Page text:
|Plum Island Range Lights||Seeing The Light|
Complaining that the light was located too far west of the passage entrance to be of any use to shipping, various influential maritime interests lobbied he Lighthouse Board to move the light to a more easterly location where it would better suit its' intended purpose.
On May 28 1858, title to the 3.5-acre island then known as Port Du Morts was transferred to the Lighthouse board for the construction of the new light station, and later that same year the Plum Island station was abandoned, and a new station reconstructed on Pilot Island. Without maintenance, the old Plum Island lighthouse quickly began to deteriorate, and by 1863 the roof had caved-in, leaving only the chimney and four crumbling walls.
With continuing growth in vessel traffic through the Passage, in 1890 the Lighthouse Board recommended to Congress that an appropriation of $21,000 be made to construct range lights and a fog signal on the southwesterly portion of Plum Island to help guide vessels between Plum Island and the tip of the peninsula.
Congress ignored the Board's recommendation until February 15, 1893 when an appropriation was finally approved, however no monies were appropriates for the project, and without funding, work could not begin.
Finally, in 1895, as a result of a number or wrecks in the passage, the Life Saving Service requested that they receive funding for the construction of life saving station on Plum Island. With a double purpose planned for the Island, and on March 15 of that year Congress acted with the necessary appropriations for the construction of both facilities. In August of the following year, a thirty-man crew was deposited on the island, and work began with clearing the thick forest for their work camp, and a large clearing between the planned locations of the range lights. Over the following four months, a barn, boathouse, docks, fog signal building and twenty five hundred feet of wooden walkways took shape.
They also cleared a site for the fog signal and a connecting roadway. The crew built a barn, boathouse, and several piers. At the same time, they built the concrete foundation for the rear range light and began building the two-story brick keeper's dwelling. Finally on December 4th, 1896, with their work complete, the crew packed-up and abandoned the island for the winter.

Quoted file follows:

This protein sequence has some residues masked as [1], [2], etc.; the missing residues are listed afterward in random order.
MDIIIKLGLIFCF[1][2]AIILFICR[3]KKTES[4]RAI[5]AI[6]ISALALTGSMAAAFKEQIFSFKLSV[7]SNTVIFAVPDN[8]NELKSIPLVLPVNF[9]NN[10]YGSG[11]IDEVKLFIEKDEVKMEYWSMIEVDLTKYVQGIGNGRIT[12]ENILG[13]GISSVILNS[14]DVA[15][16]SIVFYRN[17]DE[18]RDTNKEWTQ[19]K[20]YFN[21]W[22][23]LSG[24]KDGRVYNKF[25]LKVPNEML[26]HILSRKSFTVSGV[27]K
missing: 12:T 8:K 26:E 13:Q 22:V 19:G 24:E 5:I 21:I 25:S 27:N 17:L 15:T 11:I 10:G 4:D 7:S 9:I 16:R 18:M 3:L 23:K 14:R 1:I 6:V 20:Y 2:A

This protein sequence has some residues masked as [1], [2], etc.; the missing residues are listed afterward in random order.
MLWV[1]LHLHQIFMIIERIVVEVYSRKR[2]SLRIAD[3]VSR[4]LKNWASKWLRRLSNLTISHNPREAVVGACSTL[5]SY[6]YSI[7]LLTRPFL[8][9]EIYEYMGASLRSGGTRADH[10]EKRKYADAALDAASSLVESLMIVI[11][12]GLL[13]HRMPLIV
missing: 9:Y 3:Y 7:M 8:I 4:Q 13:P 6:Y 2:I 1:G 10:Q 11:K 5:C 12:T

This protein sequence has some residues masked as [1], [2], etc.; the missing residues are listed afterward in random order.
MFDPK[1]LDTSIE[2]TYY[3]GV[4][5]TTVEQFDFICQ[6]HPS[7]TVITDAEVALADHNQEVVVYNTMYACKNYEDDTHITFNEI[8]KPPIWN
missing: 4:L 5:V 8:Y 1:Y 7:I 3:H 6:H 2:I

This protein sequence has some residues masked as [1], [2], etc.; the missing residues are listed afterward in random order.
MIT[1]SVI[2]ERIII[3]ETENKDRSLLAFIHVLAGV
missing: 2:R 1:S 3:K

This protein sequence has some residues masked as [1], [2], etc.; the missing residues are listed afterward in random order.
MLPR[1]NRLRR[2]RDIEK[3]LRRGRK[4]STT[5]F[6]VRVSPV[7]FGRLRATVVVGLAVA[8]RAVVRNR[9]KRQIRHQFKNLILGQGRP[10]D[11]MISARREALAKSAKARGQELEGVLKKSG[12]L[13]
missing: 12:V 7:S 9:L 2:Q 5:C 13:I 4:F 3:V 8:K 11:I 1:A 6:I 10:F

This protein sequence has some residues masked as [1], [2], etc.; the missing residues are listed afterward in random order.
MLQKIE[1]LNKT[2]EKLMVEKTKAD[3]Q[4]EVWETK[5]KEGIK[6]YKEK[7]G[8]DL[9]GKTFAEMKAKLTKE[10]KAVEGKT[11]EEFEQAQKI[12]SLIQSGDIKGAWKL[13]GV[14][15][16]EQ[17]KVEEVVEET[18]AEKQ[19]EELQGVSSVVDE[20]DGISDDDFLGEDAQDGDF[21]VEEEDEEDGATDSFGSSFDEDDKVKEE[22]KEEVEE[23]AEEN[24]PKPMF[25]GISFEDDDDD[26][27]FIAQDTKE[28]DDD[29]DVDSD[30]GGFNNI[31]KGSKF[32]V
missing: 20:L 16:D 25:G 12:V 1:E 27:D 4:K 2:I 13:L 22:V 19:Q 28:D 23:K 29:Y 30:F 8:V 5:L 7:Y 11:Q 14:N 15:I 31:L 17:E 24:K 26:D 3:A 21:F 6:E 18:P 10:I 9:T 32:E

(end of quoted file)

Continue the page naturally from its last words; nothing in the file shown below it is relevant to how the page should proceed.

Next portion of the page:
Chosen as the station's first keeper, Martin Knudson was transferred from Pilot Island, and exhibited the lights for the first time on May 1, 1897.
The front light was a virtual duplicate of the Front Range light built at Bailey's Harbor some twenty-seven years earlier. With a square base and an octagonal second story, integrated lantern room contained a fixed red Sixth Order Fresnel with a focal plane of thirty-two feet. The light was displayed through a small single window, designed to limit visibility to within a relatively narrow viewing arc to help vessels in attaining the range.
Some sixteen hundred feet to the north, the rear range light consisted of a white cylindrical tower containing a tightly spiraling staircase. Atop the central cylinder sat a circular watch room some eight feet in diameter with surrounding gallery, and an octagonal iron lantern room with its own smaller gallery. From the watch room gallery, four cylindrical legs reached out to the ground to provide support for the gallery and lantern room, equipped with a fixed red Fourth Order Fresnel lens. With a total height of sixty-five feet, the lens boasted a focal plane of eighty feet, and was visible from a distance of thirteen miles.
Completing the station was a large duplex brick keeper's dwelling with a tramway for carrying supplies from a pier on the shore and a brick fog signal building equipped with a steam-operated siren.
With the Coast Guard's assumption of responsibility for the lighthouses of the United States in 1939, the piers and boathouse were removed, and the dwelling was emptied, and the crew assigned to the light moved to share the Life Saving Station.
The wooden front range light was replaced with a steel skeletal tower in 1964, and both lights were automated in 1969.
The range lights now stand alone as they continue to guide mariners through the Passage. The Island is now under the stewardship of the United States Bureau of Land Management, and the vacant structures are deteriorating rapidly and vulnerable to vandalism. As a result, early in 2000, the Wisconsin Trust for Historic Preservation placed the Plum Island Light Station on its list of the State's Ten Most Endangered Historic Properties.
David Robb was a Coastie stationed at
Plum Island in the early sixties. In corresponding with David, he
graciously offered to write his recollections of life on Plum Island.
What resulted was a vivid recounting of life at the Plum Island station,
Search and Rescue missions through the Door, and service trips to some
of the offshore light stations in Green Bay and northern Lake Michigan. Click
here or on the image of David to the left to read his
recounting if his time on Plum Island.
First, Plum Island can be seen from the Washington Island Ferry, when making the trip from the Door peninsula to Washington Island.
For a closer view,
there are a number of charter boat services which offer closer trips
around the island. One of the most convenient and best is operated by
Resort at Gills Rock. At $19.95, their narrated lighthouse cruise
aboard their converted Navy P.B.R. includes close-up passes of Plum and
Pilot Islands, along with views of Washington and Detroit Islands.